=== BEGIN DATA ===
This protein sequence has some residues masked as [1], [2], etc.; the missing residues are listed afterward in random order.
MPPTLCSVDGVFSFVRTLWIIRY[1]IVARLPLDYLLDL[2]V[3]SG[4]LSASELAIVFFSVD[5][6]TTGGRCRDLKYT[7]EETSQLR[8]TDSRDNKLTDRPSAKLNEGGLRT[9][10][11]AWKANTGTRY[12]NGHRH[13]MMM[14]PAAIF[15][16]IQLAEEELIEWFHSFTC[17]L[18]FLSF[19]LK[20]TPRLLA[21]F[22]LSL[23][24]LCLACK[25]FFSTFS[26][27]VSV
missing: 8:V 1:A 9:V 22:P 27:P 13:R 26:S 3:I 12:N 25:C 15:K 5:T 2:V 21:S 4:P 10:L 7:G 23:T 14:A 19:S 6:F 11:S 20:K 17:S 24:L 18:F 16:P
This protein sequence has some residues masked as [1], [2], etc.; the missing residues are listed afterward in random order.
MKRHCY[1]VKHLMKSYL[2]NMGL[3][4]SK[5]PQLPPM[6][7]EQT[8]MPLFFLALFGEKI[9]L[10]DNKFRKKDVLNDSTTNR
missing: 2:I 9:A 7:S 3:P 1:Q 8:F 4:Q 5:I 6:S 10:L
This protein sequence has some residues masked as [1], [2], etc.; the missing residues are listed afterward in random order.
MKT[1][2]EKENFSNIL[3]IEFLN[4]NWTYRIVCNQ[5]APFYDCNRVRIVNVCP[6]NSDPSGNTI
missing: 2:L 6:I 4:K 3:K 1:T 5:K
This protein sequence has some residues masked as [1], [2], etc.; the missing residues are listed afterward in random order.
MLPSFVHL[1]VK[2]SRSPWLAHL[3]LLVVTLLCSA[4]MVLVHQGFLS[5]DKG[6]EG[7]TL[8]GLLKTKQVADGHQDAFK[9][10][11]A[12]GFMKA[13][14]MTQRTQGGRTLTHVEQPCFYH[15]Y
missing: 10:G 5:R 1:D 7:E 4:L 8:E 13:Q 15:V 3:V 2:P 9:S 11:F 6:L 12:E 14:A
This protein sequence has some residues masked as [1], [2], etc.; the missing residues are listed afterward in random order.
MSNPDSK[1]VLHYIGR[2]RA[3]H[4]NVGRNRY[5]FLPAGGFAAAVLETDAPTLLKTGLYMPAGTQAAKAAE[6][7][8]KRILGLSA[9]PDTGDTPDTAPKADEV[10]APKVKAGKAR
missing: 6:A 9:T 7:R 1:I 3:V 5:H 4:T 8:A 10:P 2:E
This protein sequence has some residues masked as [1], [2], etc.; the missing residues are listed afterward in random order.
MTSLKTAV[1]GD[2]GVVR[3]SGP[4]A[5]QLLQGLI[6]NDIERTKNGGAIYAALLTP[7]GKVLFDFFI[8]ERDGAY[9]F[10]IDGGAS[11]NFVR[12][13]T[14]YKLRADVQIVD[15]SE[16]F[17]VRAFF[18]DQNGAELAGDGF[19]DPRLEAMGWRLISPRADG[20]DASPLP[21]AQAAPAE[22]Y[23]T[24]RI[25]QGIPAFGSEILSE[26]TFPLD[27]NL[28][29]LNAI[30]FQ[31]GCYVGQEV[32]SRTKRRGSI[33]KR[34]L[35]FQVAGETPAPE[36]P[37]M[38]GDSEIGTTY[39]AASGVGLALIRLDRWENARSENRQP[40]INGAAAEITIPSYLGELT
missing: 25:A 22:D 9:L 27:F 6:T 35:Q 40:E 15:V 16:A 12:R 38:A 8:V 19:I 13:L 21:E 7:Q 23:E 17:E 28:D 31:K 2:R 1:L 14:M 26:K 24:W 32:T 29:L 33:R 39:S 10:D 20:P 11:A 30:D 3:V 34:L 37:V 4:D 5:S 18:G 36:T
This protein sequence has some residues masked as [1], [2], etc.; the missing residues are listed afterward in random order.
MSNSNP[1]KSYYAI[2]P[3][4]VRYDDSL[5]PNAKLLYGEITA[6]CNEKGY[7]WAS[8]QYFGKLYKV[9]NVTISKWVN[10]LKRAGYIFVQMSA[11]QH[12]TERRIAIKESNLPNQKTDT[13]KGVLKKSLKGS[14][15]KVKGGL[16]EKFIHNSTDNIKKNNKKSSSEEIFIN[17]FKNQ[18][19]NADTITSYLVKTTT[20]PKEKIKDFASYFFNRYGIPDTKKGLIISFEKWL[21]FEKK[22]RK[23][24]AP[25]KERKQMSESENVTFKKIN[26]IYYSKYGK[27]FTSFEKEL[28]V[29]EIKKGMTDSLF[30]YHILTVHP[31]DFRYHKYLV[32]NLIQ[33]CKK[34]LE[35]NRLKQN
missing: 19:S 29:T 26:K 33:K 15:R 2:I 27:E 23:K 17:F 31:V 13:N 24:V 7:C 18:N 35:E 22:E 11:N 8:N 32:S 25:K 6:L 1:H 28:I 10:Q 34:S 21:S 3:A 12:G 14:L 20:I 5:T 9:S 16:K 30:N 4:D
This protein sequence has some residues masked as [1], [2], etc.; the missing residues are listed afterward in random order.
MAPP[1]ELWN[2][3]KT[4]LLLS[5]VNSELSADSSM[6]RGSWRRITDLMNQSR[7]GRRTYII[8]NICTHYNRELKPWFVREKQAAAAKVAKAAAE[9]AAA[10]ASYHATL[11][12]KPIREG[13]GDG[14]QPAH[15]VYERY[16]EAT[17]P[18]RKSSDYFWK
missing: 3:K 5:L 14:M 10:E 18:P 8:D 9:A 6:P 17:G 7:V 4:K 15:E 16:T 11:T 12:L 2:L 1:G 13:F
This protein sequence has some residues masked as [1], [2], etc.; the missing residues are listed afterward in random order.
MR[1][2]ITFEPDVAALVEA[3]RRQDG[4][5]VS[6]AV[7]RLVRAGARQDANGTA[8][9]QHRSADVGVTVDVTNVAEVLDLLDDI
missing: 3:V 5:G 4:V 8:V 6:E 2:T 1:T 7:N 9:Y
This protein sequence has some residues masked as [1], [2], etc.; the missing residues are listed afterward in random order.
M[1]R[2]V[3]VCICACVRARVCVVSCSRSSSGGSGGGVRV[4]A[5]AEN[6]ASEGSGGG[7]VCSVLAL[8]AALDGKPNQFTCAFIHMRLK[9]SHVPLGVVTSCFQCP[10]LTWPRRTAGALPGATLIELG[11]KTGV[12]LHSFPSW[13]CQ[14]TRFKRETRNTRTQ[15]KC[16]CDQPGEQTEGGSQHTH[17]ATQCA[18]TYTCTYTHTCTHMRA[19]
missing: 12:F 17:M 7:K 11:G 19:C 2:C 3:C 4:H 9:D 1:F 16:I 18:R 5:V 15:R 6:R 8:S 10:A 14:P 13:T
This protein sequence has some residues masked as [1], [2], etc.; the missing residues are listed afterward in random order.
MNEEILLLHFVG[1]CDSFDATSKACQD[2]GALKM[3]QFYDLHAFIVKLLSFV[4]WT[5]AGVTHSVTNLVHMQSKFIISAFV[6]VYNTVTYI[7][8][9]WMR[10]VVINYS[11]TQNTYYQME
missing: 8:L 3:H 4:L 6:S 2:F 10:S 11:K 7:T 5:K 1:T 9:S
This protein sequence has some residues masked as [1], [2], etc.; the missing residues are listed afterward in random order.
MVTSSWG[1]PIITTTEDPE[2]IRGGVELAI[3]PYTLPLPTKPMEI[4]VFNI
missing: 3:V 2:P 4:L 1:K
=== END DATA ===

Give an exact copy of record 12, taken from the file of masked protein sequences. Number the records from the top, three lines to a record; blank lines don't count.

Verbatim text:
This protein sequence has some residues masked as [1], [2], etc.; the missing residues are listed afterward in random order.
MVTSSWG[1]PIITTTEDPE[2]IRGGVELAI[3]PYTLPLPTKPMEI[4]VFNI
missing: 3:V 2:P 4:L 1:K